Equinox and Solstice names Down Under?

I could easily Google this, but sometimes I prefer to get things from people who should know in communities I participate in - and get away from the constant clickbait that is now proliferating the major search sites!

In the Northern Hemisphere, these events, defined scientifically by orbital mechanics, mark the beginning of the seasons. The Summer Solstice is in late June, Autumnal (Fall) Equinox in late September, Winter Solstice in late December, and Vernal (Spring) Equinox in late March.

Are these “flipped” South of the Equator? As in, Summer Solstice is in late December, Autumnal Equinox in late March, Winter Solstice in late June, and Vernal Equinox in late September?

I know the seasons themselves are “flipped” (comparted to those of us who live “Up Over” - digression: Is “Up Over” the correct opposite of “Down Under”? Does anyone actually say “Up Over”?)

Or do you use the names on the dates as we name them North of the Equator?

I’m especially interested in comments from Forum members from the Southern Hemisphere!

The dates are the same for the whole globe. Solstices reflect the date when the Sun is at its most extreme positions north or south of the equator, and equinoxes the date when the midday sun is at the zenith on the Equator.

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yep, equinox is straight latin for “equal night”, for obvious reasons
solstice means something like “standing sun”, for a few days the day/night rhythm doesn’t change.

as far as I know, yes, countries down south will use summer in decembre and winter in june.
In france, since we have places on both sides of the equator, we’ll use summer and austral summer to differentiate.

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I agree with everything you said - and I already knew all of it!

What I’m not clear on is how the local solstices/equinoxes are referred to in local parlance South of the Equator!

Right now, May 26,2024, the next event of this type will be an Equinox near the end of June. I’m in the Northern Hemisphere (California, US) - and we call this one the Summer Solstice. Will people in the Southern Hemisphere call it the Summer Solstice, Winter Solstice, or sumething else?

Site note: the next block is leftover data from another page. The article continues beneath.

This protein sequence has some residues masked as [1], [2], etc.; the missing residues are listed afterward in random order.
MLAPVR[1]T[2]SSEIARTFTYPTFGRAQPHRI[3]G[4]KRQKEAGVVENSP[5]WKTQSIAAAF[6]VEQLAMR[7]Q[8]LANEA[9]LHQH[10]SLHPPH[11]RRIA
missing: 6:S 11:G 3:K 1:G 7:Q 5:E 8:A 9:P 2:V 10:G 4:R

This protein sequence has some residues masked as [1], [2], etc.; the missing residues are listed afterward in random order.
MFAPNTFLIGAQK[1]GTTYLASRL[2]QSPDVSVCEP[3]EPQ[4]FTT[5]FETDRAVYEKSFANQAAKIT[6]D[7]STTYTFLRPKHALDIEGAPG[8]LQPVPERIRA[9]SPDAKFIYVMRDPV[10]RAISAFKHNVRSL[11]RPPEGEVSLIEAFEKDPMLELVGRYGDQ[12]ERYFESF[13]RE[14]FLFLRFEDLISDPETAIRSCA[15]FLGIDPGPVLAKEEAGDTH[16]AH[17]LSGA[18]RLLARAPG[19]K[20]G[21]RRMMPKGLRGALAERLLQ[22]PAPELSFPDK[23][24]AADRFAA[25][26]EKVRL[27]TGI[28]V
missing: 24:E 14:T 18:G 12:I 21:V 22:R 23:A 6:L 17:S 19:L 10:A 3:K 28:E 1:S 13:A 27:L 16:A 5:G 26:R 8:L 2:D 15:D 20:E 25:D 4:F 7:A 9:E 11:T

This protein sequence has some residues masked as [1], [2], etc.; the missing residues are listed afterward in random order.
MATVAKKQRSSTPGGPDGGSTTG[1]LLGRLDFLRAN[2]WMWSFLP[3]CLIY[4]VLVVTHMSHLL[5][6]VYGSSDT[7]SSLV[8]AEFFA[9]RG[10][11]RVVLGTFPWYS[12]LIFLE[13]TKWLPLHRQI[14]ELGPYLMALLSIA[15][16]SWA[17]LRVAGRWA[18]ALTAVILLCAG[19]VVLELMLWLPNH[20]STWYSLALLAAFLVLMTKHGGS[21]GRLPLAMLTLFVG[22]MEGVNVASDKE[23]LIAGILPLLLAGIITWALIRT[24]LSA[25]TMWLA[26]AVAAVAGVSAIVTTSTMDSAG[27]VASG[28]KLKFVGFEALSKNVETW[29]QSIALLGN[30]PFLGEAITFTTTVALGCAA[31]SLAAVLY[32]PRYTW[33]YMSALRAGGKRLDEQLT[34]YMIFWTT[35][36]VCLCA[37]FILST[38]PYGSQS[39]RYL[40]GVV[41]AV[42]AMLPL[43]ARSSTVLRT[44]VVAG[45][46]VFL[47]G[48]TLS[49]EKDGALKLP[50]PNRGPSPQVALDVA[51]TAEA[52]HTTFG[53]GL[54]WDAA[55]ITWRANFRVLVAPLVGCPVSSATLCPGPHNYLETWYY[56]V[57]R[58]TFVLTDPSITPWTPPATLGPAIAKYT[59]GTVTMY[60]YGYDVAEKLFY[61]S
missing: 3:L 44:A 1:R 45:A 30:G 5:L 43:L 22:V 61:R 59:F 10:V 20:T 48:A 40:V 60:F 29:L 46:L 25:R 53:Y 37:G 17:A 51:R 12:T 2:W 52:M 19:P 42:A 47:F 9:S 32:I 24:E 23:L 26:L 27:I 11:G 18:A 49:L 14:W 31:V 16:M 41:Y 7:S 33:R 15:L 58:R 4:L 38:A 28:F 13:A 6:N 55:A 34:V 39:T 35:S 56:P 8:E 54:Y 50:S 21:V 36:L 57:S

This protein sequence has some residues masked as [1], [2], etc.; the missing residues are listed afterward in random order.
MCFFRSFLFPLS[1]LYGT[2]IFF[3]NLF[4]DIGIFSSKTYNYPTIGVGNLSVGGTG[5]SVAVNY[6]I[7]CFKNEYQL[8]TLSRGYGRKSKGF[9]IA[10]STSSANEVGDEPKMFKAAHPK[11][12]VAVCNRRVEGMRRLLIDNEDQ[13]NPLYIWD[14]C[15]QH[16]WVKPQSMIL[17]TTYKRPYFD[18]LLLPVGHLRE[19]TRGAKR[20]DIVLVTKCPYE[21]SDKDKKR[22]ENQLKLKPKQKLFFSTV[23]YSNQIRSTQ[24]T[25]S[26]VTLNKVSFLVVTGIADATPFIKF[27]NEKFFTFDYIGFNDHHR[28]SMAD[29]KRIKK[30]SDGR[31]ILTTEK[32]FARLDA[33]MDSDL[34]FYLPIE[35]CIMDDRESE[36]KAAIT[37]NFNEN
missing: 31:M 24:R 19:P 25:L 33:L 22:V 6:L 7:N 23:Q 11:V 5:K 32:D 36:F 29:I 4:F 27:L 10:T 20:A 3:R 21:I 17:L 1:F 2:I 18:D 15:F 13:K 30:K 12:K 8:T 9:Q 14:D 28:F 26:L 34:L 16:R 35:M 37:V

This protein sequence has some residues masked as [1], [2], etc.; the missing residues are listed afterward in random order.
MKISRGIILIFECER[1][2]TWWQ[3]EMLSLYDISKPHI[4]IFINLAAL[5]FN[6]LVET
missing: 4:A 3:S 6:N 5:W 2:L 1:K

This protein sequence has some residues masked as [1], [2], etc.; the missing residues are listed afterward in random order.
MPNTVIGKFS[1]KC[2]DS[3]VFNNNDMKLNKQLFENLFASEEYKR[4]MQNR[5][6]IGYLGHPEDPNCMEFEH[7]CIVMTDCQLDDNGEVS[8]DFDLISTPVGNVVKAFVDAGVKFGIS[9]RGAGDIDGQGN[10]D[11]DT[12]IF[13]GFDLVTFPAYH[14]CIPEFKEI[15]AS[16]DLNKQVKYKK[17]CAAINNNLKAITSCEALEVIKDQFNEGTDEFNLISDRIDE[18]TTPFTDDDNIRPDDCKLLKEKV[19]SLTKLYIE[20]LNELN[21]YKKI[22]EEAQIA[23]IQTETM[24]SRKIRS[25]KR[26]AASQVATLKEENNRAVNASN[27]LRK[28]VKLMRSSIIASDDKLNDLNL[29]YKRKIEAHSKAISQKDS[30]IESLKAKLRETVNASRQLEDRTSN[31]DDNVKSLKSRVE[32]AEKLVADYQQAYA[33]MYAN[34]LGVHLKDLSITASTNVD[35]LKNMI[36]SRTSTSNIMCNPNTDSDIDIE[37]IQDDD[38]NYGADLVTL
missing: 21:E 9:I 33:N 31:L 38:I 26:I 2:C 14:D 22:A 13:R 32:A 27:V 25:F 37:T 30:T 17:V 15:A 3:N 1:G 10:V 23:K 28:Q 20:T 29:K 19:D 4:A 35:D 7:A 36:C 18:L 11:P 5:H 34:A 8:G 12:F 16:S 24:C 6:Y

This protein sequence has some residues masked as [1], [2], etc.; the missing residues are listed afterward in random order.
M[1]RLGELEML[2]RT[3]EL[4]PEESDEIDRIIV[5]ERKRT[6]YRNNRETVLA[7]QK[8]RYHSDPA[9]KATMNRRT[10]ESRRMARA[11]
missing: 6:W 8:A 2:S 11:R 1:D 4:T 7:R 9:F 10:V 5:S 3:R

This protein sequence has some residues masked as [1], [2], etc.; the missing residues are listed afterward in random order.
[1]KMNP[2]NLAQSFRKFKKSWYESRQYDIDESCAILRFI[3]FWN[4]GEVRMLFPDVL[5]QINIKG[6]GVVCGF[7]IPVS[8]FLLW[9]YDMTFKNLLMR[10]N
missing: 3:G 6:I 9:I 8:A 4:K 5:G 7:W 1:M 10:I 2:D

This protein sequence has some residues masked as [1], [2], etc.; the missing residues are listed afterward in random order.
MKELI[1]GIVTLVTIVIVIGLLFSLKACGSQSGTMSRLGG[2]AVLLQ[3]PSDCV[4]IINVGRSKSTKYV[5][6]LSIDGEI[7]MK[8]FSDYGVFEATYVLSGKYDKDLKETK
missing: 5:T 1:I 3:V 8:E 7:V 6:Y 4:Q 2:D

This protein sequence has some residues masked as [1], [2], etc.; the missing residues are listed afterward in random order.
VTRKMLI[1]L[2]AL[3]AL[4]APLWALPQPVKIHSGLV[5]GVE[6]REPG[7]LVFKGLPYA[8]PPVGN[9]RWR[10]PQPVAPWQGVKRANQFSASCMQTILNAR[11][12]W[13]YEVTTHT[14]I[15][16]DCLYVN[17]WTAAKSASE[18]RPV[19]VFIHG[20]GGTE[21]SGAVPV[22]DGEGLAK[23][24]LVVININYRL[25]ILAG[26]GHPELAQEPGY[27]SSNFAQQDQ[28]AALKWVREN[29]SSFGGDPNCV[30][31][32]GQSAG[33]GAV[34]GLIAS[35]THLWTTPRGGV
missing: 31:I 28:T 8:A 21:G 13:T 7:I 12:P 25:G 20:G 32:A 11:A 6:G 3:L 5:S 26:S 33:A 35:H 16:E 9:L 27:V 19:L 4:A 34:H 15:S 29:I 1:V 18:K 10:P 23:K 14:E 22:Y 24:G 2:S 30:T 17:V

well no.
the next event of this type will not be an equinox. it will be a solstice. :slight_smile:
For southerners, the winter solstice, for northerners the summer one.

Wikipedia even has an article about it :

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Serves me right for making my previous reply before my morning coffee! In my mind, I knew (and still know) that the June and December events are points of maximum daylight/darkness (depending on your hemisphere) and hence are Soltstices. - not Equinoxes. I guess the neural pathways between my head and my fingers (when typing) are caffeine dependent for correct operation. And that my “remember to double check/proofread your posts” cognitive encoding also depends on sufficient caffeine.

Thanks for finding that Wikipedia article. As I intimated in the opening post on the topic, when I posted it, I was disinclined to do ANY web search - for reasons not worth mentioning here.

From the Wikipedia, I like the idea of calling the June Solstice the “Northern Solstice” - as - and likewise the December Solstice the “Southern Solstice” as those terms denote the point at with the Sun is farthest North/South in the sky - no matter where the observer is on Earth. Using Northern/Southern is inclusive of people who use calendars where the individual events can occur in different months in different years.

Hoping some creative soul out in the world somewhere can come up with NON Calendar based terms for the Equinoxes that are likewise independant of the observer’s location.

And no apologies from me for the length - and tangents - of this comment! It’s my nature to be long and rambling, and I usually reign in that tendency in most forums, but as this post is in the “Corner Bar”, I’ve relaxed and let my inner rambler through!

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On a tangent I as a hobby love Analemma sundials. If you search them you see a lot incorporated into architecture. My customers are always impressed at how sketchup shows real shadows for the home and its certainly a design consideration. We can use low solar angles in winter to help warm a building. If anyone is interested there is an app called shadows that will calculate an Analemma sundial for your Lat/Lon they can be placed on walls or I like a landscape feature that is like a mini stone henge in your own yard.